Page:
This post is for sheer fun and has nothing to do with Catholic medical school. Sorry! It mostly has to do with technology and the changes I see in the institutions I pass through. (Not including the Church.)
- I learned to type in sixth grade.
- Our first computer looked like this (right). It had an internal floppy drive, Power Pete, Glider Pro, and Kid Pix. (I remember all the important stuff, including the opening screen, below left.)
- I had a walkman to play hand-me-down CDs. I thought it was pretty awesome. (Bottom-right picture, upper-left object.)
- I had a gameboy color (below center). The biggest cartridge we had was pokemon pinball, which was 2"x2", plus a part about the size of an AA battery which protruded from the cartridge slot. This part actually held an AA battery and enabled the novel "vibrate" feature.
- First laptop: I had an external floppy drive and an internet card that protruded an inch from the computer. It lit up when it was working, which was when it got signals from the cockroach-shaped modem on the wall.
- The older girls in high school had internal floppy drives and internet cards with two little antennae. The younger girls had (gasp) tablets.
- Some of my friends had cell phones. (Whoa!) They were almost all thick clamshells; some had stubby antennae, and some antennae were extendable.
- AIM was new. I IM'd during class, and I was floored by the bots that you could IM with. They were pretty dumb, but I was still surprised at how much they could do.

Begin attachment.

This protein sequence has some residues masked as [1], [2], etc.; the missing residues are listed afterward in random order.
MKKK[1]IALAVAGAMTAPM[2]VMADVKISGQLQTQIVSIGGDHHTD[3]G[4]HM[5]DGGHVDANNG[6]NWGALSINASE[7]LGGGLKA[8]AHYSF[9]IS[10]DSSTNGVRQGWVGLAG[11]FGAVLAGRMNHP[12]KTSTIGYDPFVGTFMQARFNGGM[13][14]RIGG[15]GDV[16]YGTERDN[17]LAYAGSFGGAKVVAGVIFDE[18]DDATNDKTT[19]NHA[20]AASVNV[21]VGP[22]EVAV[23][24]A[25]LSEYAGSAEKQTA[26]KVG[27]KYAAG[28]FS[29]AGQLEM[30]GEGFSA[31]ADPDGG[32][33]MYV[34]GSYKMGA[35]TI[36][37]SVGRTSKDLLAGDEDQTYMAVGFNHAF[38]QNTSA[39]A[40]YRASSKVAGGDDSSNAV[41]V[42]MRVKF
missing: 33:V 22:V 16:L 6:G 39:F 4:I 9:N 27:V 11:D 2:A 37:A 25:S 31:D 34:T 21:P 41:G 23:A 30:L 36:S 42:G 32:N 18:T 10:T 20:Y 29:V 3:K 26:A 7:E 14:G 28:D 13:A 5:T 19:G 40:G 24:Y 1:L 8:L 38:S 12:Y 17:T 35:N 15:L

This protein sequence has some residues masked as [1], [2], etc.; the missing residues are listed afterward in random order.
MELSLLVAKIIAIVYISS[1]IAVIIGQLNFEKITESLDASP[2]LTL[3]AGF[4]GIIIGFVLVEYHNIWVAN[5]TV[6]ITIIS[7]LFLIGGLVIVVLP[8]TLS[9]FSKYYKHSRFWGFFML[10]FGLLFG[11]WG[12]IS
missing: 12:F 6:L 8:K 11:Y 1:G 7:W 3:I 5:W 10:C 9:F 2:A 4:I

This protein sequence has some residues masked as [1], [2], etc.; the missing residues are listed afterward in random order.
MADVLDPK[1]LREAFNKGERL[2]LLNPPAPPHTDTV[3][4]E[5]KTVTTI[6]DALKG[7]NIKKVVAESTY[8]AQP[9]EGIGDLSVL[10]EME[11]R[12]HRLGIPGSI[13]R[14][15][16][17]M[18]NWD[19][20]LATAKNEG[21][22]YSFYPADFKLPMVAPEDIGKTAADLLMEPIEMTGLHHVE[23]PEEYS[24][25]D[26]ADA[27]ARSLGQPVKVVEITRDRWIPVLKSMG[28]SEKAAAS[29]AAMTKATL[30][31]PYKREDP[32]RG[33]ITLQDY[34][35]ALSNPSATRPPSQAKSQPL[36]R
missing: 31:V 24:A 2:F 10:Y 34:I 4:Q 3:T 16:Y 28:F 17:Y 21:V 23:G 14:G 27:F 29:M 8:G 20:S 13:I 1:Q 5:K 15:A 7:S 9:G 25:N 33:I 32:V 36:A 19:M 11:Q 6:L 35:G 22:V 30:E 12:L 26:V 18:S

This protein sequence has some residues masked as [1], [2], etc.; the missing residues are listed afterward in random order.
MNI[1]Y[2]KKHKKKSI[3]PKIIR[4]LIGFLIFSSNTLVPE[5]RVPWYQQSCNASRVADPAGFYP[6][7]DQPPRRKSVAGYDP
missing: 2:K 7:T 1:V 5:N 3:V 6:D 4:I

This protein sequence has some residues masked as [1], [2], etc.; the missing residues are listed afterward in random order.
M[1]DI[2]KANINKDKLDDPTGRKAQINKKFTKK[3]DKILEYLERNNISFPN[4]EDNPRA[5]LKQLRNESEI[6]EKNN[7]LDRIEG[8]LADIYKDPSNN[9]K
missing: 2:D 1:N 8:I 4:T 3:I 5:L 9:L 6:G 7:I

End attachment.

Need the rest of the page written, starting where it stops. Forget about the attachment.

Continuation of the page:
- I watched how the gameboy grew up, especially how the DS had a quick facelift from windows-style to apple-style as the latter company took over the younger consumer demographic.
- Our family moved from our first macintosh to the iMac, then the eMac. I missed Power Pete, but enjoyed Bugdom.
- We got a gamecube.
- First cell phone! A motorola; I washed it after the mud tug-of-war a few weeks into school. My second phone was a Sony Ericsson walkman phone. I loved it! It was so durable and tiny. The background picture was the Blessed Sacrament exposed in the old TAC Chapel.
- Between my High School Summer Great Books Program and my TAC graduation the college built St. Thomas Hall and Our Lady of the Most Holy Trinity Chapel from the ground. For the first year and a half of my education, the chapel was a walled-off third of the cafeteria.
- The oaks adjacent to St. Monica's and the library would fall to rot during my stay, and the wild peacocks would be banished due to too much noise and mess.
- Dr. Dillon and Mr. Berquist attended my convocation, but theirs were the first funerals in the Chapel. At my graduation Dr. McLean signed my diploma and Mrs. Berquist received an award in honor of her late husband.
- I gave library tours centered around TAC's copy of the Nuremberg Chronicle, unretouched except for peripheral annotations. This and other glorious works might be sold to build the last few campus buildings (because when I went to TAC, St. Patrick's was a portable and the gym and auditorium were fantasies).
- IWhen I entered my medical school, the "2 years basic, 2 years clinical" paradigm described their curriculum very well. Things are changing...
- I have performed a gram stain (although not in my medical education).
- No one lacks a bachelor's degree in my class (to my knowledge), though this may become more common in the future
- I took the old MCAT on April 10, 2010.
- I dissected.